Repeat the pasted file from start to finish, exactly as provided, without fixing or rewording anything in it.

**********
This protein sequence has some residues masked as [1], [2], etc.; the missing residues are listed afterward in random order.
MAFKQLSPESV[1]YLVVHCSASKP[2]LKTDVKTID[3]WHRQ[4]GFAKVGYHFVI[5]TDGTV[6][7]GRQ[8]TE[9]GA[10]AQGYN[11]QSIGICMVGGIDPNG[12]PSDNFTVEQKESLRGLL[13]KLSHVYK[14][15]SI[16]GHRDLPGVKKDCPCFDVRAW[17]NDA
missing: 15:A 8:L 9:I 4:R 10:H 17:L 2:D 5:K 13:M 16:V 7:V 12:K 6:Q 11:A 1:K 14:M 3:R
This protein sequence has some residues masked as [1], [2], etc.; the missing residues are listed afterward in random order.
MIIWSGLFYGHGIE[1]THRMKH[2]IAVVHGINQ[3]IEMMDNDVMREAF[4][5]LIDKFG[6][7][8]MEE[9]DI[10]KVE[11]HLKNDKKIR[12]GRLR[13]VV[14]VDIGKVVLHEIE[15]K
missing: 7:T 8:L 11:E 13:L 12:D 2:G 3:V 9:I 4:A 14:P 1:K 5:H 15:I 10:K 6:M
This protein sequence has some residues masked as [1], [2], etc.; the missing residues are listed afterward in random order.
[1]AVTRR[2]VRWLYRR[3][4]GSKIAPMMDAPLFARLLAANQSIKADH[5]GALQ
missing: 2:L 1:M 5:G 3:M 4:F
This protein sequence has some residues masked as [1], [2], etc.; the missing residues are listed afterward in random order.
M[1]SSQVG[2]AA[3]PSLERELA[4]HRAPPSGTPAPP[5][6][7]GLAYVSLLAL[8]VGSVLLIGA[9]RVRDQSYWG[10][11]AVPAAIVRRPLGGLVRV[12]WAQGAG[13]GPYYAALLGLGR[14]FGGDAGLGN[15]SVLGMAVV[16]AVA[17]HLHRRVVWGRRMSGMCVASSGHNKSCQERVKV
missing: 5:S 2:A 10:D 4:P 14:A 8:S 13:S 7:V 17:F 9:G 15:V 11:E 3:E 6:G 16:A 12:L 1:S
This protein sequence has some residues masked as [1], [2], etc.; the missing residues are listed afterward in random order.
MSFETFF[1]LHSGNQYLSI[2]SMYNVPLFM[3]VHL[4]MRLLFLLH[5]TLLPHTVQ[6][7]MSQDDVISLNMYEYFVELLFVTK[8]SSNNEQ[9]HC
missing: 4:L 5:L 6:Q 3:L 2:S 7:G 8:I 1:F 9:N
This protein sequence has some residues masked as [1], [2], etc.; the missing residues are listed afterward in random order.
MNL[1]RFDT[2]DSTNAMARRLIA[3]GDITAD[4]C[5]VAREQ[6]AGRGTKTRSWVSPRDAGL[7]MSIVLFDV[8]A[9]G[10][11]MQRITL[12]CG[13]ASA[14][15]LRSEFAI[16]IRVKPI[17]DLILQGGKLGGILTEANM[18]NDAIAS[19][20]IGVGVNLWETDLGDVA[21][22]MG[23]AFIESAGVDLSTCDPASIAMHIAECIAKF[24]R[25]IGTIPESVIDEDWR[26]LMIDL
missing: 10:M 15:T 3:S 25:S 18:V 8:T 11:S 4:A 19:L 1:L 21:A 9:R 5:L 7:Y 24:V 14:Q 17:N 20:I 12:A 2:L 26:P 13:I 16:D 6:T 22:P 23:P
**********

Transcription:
This protein sequence has some residues masked as [1], [2], etc.; the missing residues are listed afterward in random order.
MAFKQLSPESV[1]YLVVHCSASKP[2]LKTDVKTID[3]WHRQ[4]GFAKVGYHFVI[5]TDGTV[6][7]GRQ[8]TE[9]GA[10]AQGYN[11]QSIGICMVGGIDPNG[12]PSDNFTVEQKESLRGLL[13]KLSHVYK[14][15]SI[16]GHRDLPGVKKDCPCFDVRAW[17]NDA
missing: 15:A 8:L 9:I 4:R 10:H 17:L 2:D 5:K 13:M 16:V 7:V 12:K 6:Q 11:A 1:K 14:M 3:R
This protein sequence has some residues masked as [1], [2], etc.; the missing residues are listed afterward in random order.
MIIWSGLFYGHGIE[1]THRMKH[2]IAVVHGINQ[3]IEMMDNDVMREAF[4][5]LIDKFG[6][7][8]MEE[9]DI[10]KVE[11]HLKNDKKIR[12]GRLR[13]VV[14]VDIGKVVLHEIE[15]K
missing: 7:T 8:L 11:E 13:L 12:D 2:G 3:V 9:I 4:A 14:P 1:K 5:H 15:I 10:K 6:M
This protein sequence has some residues masked as [1], [2], etc.; the missing residues are listed afterward in random order.
[1]AVTRR[2]VRWLYRR[3][4]GSKIAPMMDAPLFARLLAANQSIKADH[5]GALQ
missing: 2:L 1:M 5:G 3:M 4:F
This protein sequence has some residues masked as [1], [2], etc.; the missing residues are listed afterward in random order.
M[1]SSQVG[2]AA[3]PSLERELA[4]HRAPPSGTPAPP[5][6][7]GLAYVSLLAL[8]VGSVLLIGA[9]RVRDQSYWG[10][11]AVPAAIVRRPLGGLVRV[12]WAQGAG[13]GPYYAALLGLGR[14]FGGDAGLGN[15]SVLGMAVV[16]AVA[17]HLHRRVVWGRRMSGMCVASSGHNKSCQERVKV
missing: 5:S 2:A 10:D 4:P 14:A 8:S 13:S 7:V 17:F 9:G 15:V 11:E 3:E 6:G 16:A 12:L 1:S
This protein sequence has some residues masked as [1], [2], etc.; the missing residues are listed afterward in random order.
MSFETFF[1]LHSGNQYLSI[2]SMYNVPLFM[3]VHL[4]MRLLFLLH[5]TLLPHTVQ[6][7]MSQDDVISLNMYEYFVELLFVTK[8]SSNNEQ[9]HC
missing: 4:L 5:L 6:Q 3:L 2:S 7:G 8:I 1:F 9:N
This protein sequence has some residues masked as [1], [2], etc.; the missing residues are listed afterward in random order.
MNL[1]RFDT[2]DSTNAMARRLIA[3]GDITAD[4]C[5]VAREQ[6]AGRGTKTRSWVSPRDAGL[7]MSIVLFDV[8]A[9]G[10][11]MQRITL[12]CG[13]ASA[14][15]LRSEFAI[16]IRVKPI[17]DLILQGGKLGGILTEANM[18]NDAIAS[19][20]IGVGVNLWETDLGDVA[21][22]MG[23]AFIESAGVDLSTCDPASIAMHIAECIAKF[24]R[25]IGTIPESVIDEDWR[26]LMIDL
missing: 10:M 15:T 3:S 25:S 18:V 8:T 11:S 4:A 19:L 1:L 21:A 9:R 5:L 7:Y 24:V 14:Q 17:N 20:I 12:A 2:L 26:P 13:I 16:D 6:T 22:P 23:P